a sharp right turn to pass behind the Russian, causing the ship to list
steeply, and there, dead ahead of John, was the Russian trawler. He couldn't
resist. He leveled the "Whale" about a hundred feet off the water and
roared across the mast of the Trawler with all fuel dumps open like a crop
duster spraying a field of boll weevils. The Russian disappeared in a heavy
white cloud of jet fuel spray, then reemerged with JP-4 jet fuel glistening
from her superstructure and running lip-full in the scuppers. The Russian
trawler immediately lost power as the ship's crew frantically tried to shut
down anything that might generate a spark and ignite the fuel.
She was rolling dead in the water in the Bon Homme Richards wake, the crew breaking out fire hoses to wash down the fuel, as we steamed out of sight completing the recovery of the Whale. The Red Baron was an instant hero to the entire ship's company.
Comments from Gary Albert, CDR Ret. USN
This is a good sea story but lacks anything close to being factual and has
several fatal flaws ....except for the fact there may have been a Cdr Wunche as
a det CO. I can't verify that fact.
Two main issues I have with this are as follows:
The KA-3B version was in the 43-44,000+ lb empty range with the aux tank and refueling package installed. That gave us a little over 6-6500 lb of fuel on our first pass for max trap weight of 50,000 lbs; and we didn't trap with fuel in the wings or aux tanks.
Beginning with John Dillon in 1970, SOP was to transfer excess wing and aux fuel to the on coming tanker. Before then, when Ralph Poore was skipper, we did it the old way and dumped all the surplus fuel from wings and aux before landing. That being the standard in 1967, there would have basically nothing to dump from the wings and and aux tank ....maybe just a tiny bit of mist if anything but not anything nearly heavy enough to fill the scuppers of the Russian trawler. Also, as you know you can't dump fuel from the fwd or aft tanks so they are out. (The forward tank could be transferred to the aux and dumped but there would not have been time to make that happen.)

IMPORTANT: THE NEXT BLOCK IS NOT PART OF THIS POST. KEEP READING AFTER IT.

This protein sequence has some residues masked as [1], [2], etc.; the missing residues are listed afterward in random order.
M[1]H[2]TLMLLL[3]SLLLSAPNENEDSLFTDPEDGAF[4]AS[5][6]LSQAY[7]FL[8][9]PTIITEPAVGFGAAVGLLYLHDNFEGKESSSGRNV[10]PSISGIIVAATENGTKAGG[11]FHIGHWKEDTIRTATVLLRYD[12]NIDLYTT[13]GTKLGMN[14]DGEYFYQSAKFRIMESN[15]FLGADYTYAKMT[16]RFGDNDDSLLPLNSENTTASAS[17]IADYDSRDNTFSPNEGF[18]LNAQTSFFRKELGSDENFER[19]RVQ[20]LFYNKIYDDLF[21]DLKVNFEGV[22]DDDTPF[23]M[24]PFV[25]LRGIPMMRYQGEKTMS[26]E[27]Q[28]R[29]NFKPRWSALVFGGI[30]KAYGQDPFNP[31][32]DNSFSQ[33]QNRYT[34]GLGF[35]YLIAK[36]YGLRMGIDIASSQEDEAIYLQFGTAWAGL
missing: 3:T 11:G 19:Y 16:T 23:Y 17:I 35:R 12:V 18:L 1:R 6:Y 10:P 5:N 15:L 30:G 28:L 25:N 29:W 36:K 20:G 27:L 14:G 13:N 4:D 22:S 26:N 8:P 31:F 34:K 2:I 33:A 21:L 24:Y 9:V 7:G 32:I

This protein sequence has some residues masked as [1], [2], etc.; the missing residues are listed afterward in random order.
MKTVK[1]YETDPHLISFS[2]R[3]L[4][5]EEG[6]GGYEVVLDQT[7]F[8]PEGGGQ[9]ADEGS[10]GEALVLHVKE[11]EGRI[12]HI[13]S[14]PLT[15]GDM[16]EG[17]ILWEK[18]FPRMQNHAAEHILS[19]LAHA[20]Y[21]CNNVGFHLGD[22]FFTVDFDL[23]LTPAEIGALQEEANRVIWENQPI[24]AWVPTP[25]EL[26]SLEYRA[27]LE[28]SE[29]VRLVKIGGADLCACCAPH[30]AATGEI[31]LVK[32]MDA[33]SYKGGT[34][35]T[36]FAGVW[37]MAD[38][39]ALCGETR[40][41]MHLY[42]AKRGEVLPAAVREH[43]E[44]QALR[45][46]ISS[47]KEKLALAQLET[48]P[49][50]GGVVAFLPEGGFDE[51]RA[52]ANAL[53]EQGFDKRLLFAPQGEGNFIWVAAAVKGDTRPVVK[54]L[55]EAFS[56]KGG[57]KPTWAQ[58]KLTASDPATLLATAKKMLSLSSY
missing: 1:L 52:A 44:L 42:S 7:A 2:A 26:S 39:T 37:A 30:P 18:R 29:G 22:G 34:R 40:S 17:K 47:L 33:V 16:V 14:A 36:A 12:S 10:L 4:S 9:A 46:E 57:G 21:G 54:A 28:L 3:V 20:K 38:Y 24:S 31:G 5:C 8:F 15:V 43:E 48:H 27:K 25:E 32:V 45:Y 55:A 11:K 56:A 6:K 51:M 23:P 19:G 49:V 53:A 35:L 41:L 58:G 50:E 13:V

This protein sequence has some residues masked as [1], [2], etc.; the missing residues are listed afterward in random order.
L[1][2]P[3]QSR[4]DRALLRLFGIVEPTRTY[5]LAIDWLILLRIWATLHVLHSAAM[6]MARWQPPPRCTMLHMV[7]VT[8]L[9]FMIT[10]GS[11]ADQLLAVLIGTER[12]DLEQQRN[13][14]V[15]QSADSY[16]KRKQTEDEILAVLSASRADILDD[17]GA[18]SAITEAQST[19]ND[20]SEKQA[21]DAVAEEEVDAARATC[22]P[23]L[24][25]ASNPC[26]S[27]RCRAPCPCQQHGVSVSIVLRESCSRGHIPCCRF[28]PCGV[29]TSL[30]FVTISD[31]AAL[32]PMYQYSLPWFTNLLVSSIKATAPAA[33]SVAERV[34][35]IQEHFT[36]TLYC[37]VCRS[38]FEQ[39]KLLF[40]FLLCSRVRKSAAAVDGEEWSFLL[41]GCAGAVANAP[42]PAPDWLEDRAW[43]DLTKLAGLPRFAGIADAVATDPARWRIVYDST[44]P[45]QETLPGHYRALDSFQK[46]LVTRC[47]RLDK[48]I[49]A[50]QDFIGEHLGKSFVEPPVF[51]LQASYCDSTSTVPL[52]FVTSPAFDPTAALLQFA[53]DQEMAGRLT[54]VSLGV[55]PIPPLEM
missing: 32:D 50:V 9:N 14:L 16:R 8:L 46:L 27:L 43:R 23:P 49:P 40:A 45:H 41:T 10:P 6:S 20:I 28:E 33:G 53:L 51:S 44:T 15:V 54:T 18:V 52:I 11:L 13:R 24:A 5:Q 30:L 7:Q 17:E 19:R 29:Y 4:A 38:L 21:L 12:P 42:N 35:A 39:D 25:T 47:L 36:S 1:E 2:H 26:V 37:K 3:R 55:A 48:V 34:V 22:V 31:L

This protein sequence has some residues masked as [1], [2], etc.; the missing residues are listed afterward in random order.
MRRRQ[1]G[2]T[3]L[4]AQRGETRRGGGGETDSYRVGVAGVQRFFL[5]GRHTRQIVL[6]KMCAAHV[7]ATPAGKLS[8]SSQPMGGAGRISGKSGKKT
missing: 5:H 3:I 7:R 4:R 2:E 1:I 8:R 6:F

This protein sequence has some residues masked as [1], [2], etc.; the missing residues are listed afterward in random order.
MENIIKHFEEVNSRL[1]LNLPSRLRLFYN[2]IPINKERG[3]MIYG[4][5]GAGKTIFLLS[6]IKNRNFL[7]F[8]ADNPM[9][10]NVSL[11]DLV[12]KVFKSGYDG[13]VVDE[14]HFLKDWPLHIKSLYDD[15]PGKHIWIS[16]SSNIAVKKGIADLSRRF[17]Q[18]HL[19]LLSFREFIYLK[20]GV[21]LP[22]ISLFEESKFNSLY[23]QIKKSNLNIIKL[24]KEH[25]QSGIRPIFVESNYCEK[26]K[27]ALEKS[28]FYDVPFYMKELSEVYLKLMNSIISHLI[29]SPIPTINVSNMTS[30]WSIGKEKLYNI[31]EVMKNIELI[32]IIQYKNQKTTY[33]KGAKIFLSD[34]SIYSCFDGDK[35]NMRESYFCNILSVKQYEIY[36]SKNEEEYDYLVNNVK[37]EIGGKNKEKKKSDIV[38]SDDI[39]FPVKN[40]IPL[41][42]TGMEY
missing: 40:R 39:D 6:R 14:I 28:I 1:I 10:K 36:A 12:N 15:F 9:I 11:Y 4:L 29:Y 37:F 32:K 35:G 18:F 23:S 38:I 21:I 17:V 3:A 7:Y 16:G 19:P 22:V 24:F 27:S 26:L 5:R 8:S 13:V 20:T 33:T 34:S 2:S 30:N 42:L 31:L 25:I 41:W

Another issue with this story is the right of way. An aircraft carrier underway while launching or recovering aircraft has the right of way over other ships except one that is dead in the water. A trawler racing to cut in front of an aircraft carrier doesn't qualify and would be putting itself in harm's way at their peril.
See: International Regulations for Preventing Collisions at Sea
(g) The term "vessel restricted in her ability to manoeuvre" means a
vessel which from the nature of her work is restricted in her ability to
manoeuvre as required by these Rules and is therefore unable to keep out of the
way of another vessel. The term "vessels restricted in their ability to
manoeuvre" shall include but not be limited to:
(iv) a vessel engaged in the launching or recovery of aircraft;
Another small point, we didn't put our speed brakes "up" we put them "in." This looks like something penned by an over active imagination of an enlisted sailor with a little knowledge of flight operations.